One of the planet’s most important nesting sites for the endangered leatherback sea turtle has just been protected!
Puerto Rico’s Governor Luis Fortuno recently signed into law a measure that will protect almost 2,000 acres of the island’s coast from large-scale development.¬† The protected area, part of an area known as the Northeast Ecological Corridor, has been designated a nature reserve.
The Northeast Ecological Corridor includes such diverse landscapes as a bioluminescent lagoon, mangrove swamps, coral reefs, and dense tropical rainforest.¬† Besides the leatherback sea turtles, many other threatened or endangered species also make their homes in the corridor.¬† The West Indian manatee, the hawksbill sea turtle, and the snowy plover are just a few.
This new protection has been a long time coming.¬† In 2009, Governor Fortuno overturned his predecessor’s decision to protect the Northeast Ecological Corridor.¬† Fortuno wanted, instead, to open the land to large developers and their plans for mega-resorts and golf courses in the now-protected area.
But the Sierra Club, other environmental organizations, and Puerto Rican citizens said no.¬† Activists circulated petitions calling on Fortuno to protect the Northeast Ecological Corridor from development.¬† And both houses of Puerto Rico’s legislature voted unanimously to protect the leatherback sea turtle’s nesting grounds.¬† Ultimately, Fortuno had little choice but to go along with the people.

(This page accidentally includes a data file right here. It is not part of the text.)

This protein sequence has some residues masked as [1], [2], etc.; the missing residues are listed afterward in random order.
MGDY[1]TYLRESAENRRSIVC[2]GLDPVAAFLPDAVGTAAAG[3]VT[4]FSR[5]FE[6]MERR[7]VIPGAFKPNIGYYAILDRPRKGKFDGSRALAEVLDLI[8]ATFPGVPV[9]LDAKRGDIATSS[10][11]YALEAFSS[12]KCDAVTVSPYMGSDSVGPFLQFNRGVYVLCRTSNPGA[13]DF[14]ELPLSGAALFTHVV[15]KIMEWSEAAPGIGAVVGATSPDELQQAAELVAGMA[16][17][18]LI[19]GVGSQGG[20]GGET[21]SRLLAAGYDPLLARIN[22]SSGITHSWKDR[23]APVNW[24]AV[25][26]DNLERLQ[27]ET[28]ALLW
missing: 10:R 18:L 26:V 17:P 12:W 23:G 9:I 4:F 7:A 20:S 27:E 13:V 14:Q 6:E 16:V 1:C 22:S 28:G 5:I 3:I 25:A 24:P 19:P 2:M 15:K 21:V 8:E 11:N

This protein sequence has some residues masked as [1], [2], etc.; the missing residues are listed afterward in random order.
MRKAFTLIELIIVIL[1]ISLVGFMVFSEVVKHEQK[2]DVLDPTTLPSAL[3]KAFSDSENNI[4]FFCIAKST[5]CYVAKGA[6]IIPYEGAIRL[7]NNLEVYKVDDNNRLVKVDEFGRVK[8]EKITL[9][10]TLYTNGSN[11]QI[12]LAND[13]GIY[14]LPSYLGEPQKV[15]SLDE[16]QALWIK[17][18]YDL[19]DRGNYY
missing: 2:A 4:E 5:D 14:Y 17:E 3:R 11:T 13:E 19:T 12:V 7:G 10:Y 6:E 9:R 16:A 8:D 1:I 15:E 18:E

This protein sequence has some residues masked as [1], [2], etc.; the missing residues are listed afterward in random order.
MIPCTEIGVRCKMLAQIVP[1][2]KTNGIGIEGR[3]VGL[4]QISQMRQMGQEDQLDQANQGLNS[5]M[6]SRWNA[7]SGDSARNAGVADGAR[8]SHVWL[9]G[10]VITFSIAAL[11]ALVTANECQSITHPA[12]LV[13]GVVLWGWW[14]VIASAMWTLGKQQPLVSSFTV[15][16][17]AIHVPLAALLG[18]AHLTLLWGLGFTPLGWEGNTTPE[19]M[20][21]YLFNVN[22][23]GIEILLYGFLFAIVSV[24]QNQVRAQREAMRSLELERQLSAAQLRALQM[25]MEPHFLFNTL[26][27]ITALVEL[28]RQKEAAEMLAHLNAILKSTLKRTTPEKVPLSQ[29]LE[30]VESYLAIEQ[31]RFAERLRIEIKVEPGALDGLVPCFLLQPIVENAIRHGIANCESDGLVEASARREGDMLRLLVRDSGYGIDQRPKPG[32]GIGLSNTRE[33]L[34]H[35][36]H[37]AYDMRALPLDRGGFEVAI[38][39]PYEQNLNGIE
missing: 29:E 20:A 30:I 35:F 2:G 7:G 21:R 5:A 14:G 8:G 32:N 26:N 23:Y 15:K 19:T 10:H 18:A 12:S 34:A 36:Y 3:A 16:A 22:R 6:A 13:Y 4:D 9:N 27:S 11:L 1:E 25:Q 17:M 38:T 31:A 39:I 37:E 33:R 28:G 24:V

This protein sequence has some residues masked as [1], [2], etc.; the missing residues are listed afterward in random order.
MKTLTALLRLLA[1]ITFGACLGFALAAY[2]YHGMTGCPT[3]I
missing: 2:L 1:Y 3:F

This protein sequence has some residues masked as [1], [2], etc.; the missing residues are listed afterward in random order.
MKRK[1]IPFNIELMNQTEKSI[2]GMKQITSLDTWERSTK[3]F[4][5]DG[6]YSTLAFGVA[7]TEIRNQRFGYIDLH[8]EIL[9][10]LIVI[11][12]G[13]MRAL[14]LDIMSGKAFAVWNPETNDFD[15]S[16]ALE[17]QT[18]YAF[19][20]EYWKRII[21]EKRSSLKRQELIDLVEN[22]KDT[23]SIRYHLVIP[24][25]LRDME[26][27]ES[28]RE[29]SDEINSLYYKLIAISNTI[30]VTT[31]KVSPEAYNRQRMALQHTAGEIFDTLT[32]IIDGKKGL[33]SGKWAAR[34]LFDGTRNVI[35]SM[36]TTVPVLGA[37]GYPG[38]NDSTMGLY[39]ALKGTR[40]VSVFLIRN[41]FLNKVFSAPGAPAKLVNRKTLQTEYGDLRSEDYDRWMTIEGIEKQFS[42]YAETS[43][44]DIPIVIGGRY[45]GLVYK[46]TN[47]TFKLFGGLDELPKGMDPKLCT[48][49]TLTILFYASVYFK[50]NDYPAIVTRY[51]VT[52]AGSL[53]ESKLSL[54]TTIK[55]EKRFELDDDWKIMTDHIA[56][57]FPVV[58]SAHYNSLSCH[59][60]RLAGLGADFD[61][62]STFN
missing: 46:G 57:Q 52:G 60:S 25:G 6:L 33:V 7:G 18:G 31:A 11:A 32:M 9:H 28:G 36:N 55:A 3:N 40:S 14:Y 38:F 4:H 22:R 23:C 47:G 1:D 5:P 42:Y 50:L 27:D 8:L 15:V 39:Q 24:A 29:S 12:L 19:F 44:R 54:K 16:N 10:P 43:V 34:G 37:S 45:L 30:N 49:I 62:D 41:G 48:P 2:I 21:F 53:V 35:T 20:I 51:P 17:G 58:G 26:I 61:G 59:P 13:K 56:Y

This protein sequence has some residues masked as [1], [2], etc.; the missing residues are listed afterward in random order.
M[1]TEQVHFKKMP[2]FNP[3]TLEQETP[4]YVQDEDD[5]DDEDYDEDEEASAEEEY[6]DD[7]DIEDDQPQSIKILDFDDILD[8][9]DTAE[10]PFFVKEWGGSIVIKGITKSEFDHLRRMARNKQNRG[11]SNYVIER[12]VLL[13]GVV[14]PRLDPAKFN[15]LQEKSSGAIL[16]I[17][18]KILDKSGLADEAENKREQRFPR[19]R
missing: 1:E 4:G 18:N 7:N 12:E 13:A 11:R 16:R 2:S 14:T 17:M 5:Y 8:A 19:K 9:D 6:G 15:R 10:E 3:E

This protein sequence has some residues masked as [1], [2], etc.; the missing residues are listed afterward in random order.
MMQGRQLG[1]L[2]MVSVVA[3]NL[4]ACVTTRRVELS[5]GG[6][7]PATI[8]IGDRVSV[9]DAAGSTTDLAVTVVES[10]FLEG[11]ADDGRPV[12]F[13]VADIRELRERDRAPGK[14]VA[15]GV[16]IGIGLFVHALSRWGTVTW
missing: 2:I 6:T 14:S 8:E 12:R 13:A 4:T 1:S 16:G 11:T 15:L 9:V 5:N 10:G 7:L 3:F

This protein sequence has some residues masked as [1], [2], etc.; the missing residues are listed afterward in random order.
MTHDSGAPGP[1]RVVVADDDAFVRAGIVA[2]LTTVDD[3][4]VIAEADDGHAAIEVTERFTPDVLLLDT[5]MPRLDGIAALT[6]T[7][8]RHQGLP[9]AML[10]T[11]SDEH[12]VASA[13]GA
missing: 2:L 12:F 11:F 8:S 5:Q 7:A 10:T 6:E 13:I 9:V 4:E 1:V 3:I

There has been even more good news for leatherback sea turtles in 2012.¬† In January, the National Oceanographic and Atmospheric Administration designated 42,000 square miles of ocean along the U.S. west coast as critical habitat for the Pacific leatherback sea turtle.
These protective designations are so needed!¬† The worldwide population of these giant reptiles has declined 95% since the 1980s, thanks to the destruction of natural habitat, changing ocean conditions, commercial fishing, and the theft of eggs.
A few facts about the leatherback sea turtle:
- It is the largest reptile in the world, and an individual can weigh as much as 1,200 pounds.
- The leatherback’s lifespan is not known, but scientists believe it lives at least 40 years and maybe as long as 100 years.
- Scientists believe the leatherback reaches sexual maturity at about 16 years.
- In the U.S., the leatherback nests on the beach from March to July.¬† A single female may produce several clutches of eggs in a season.
- Once hatched, baby leatherbacks make their way to the ocean.–April Moore